From a startup venture capitalist and Houston's most recognizable billionaire to a local mom that created — and now sold — a skincare line with a cult following, these are this week's innovative Houstonians to keep an eye on. Continue reading.

Station Houston CEO to lead operations at The Ion

The Rice Management Company has created a new operations organization for The Ion and has selected Gabriella Rowe to lead it. Courtesy of Rice University

A Houston innovation leader is switching sides of the table to support on a highly anticipated entrepreneurial hub.

Rice Management Company has created an operating organization for The Ion and has named Gabriella Rowe as the executive director. Rowe has served as CEO of Station Houston since August 2018. The Ion, which broke ground on the site of the Midtown Sears building in July, is expected to deliver early 2021. Continue reading.

Houston billionaires named to Forbes' list of richest Americans for 2019

Pipeline mogul and Memorial Park benefactor Richard Kinder (pictured with his wife, Nancy) leads the Houston billionaires. Photo by Michelle Watson/Catchlight Group

Who's the richest person in Texas? That title once again goes to Walmart heiress Alice Walton, of Fort Worth, according to the newly released Forbes 400 ranking. But seven very wealthy Houstonians also appear on the list of the 400 richest people in the country right now.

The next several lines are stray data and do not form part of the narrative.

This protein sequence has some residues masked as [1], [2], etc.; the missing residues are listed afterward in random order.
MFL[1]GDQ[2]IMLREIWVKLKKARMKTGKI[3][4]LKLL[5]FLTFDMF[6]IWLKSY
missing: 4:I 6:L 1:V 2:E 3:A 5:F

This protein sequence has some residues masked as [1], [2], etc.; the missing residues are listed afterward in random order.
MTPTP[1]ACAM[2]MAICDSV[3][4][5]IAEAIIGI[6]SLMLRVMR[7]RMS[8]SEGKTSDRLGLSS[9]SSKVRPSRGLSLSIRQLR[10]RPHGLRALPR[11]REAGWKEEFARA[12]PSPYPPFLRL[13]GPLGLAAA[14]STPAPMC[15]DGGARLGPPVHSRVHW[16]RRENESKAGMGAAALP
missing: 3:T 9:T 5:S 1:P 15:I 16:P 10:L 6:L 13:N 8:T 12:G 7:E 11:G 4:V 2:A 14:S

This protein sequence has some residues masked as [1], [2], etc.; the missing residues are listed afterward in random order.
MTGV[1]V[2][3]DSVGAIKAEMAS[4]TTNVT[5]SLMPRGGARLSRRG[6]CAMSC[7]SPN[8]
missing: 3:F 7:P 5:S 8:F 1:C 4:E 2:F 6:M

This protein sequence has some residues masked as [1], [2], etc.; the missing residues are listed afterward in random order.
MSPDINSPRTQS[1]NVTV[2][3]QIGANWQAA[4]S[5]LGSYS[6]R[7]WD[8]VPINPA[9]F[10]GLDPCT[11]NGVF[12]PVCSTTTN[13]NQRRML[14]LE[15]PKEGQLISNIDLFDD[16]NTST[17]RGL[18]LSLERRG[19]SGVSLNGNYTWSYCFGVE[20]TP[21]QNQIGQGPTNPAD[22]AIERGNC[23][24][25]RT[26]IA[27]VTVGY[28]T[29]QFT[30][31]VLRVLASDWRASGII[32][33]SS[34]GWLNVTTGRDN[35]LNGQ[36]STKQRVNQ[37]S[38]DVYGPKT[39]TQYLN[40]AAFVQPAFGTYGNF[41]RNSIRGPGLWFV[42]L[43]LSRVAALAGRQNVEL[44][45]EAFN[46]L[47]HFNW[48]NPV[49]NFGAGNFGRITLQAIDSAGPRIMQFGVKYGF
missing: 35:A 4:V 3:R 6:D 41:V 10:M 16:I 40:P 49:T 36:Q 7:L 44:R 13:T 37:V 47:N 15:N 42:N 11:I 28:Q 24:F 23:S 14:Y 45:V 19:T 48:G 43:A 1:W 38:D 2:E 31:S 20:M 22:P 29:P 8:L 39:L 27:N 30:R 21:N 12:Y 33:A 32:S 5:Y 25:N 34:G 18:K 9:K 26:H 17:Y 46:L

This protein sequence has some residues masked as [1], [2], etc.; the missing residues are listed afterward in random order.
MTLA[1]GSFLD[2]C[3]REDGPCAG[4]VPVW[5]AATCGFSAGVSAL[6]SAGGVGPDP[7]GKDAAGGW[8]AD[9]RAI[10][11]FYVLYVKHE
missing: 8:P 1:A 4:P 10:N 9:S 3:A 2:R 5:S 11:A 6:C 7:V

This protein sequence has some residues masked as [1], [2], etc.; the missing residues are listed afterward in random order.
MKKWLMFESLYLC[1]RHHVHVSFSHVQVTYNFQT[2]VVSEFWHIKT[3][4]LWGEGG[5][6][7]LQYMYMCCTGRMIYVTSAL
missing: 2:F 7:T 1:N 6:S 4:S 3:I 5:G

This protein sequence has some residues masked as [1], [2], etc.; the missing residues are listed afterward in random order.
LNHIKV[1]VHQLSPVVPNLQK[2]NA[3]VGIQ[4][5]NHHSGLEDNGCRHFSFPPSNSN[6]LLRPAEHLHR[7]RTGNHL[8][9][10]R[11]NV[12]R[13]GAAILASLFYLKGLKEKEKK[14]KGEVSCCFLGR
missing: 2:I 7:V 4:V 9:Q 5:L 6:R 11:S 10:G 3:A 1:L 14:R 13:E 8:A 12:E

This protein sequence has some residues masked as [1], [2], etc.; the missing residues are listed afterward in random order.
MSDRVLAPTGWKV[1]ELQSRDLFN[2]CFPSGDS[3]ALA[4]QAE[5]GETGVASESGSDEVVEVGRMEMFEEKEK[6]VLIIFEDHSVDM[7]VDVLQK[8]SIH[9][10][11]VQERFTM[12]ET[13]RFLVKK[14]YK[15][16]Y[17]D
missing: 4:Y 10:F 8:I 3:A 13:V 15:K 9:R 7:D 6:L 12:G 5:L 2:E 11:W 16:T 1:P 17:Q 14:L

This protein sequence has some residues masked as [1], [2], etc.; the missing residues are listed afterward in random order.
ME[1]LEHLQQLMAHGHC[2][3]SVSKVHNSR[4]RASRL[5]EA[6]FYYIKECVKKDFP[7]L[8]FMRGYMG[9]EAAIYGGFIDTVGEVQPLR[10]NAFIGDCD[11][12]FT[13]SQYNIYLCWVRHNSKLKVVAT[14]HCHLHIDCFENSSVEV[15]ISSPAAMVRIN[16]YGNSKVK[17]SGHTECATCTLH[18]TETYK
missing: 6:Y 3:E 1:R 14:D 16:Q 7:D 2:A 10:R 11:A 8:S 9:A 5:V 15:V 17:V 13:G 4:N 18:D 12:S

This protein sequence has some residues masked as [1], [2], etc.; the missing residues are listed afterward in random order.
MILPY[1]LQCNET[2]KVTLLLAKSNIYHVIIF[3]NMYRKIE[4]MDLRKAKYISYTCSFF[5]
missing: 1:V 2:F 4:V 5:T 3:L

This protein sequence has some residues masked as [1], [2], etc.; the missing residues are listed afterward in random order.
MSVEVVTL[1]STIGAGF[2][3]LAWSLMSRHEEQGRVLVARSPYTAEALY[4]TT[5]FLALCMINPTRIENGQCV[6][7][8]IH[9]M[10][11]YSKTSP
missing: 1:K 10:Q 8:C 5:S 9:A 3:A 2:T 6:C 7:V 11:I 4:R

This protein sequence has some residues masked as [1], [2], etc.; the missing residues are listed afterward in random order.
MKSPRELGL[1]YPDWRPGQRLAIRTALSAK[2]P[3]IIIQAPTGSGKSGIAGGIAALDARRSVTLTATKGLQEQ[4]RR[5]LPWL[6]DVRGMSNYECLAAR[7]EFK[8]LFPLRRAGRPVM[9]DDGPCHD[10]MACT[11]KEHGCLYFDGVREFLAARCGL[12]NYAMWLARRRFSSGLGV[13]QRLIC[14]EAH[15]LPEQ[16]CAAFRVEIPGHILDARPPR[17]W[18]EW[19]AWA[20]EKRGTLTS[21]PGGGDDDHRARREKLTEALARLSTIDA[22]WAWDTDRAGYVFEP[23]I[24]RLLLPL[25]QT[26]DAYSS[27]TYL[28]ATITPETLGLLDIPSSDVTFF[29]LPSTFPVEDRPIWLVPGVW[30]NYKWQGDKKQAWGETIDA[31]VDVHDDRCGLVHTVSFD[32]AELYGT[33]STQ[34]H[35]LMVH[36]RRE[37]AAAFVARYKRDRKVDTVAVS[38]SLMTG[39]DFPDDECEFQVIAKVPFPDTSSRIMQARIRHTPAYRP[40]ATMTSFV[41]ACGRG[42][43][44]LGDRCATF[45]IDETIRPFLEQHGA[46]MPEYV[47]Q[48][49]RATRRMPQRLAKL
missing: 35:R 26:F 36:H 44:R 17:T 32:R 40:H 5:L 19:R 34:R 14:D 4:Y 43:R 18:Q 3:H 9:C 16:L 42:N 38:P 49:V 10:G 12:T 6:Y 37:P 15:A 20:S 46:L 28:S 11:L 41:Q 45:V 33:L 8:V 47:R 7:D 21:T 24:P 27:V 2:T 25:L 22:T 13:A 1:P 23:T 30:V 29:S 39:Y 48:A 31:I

The top Houstonian on the list is Houston pipeline mogul Richard Kinder, who is tied with another Walmart heiress, Ann Walton Kroenke, for sixth place in Texas and No. 67 nationally. Forbes estimates they're each worth $7.5 billion. Continue reading.

Mayor announces major effort to reduce emissions on Houston's roadways

Through increasing awareness, affordability, and accessibility, the city of Houston hopes to grow the number of electric vehicles on Houston roads by 2030. Courtesy of EVolve Houston

The city of Houston has taken a major step toward reducing carbon emissions caused by its estimated 1.3 million vehicles that drive the city's streets daily.

Mayor Sylvester Turner announced a new partnership between the government, local businesses, and academic leaders that has created EVolve Houston. The coalition is aimed at boosting electric vehicle sales to 30 percent of new car sales in Houston by 2030. Continue reading.

A Houston entrepreneur is thinking out of the box with smart lockers for food and personal items

Dommonic Nelson wants to make sure everyone's lunches are safe. Photo via cleverboxcompany.com

Someone kept taking Dommonic Nelson's lunch. A Texas Southern University student living at home and commuting from Greenspoint, Nelson only had a few minutes to scarf down his lunches between studying Maritime Transportation. But regularly, he'd reach into the community refrigerator on campus, only to find, well, nothing.

One night, Nelson was in the shower, wondering why his lunch had been taken again, and the long journey to Clever Box Co. began. He barged into his grandfather's room — it was 2:40 in the morning — and told him he had an idea for a series of high-tech boxes designed for storing various things. The boxes could keep personal items (the Stash Box) and packages (the Happy Box) in large companies and coworking spaces, and for people to quickly pick up their food from restaurants without having to wait in line (the Yummy Box). If Nelson couldn't get his lunches back, he was going to make an entire business on making sure no one got stolen from again. Continue reading.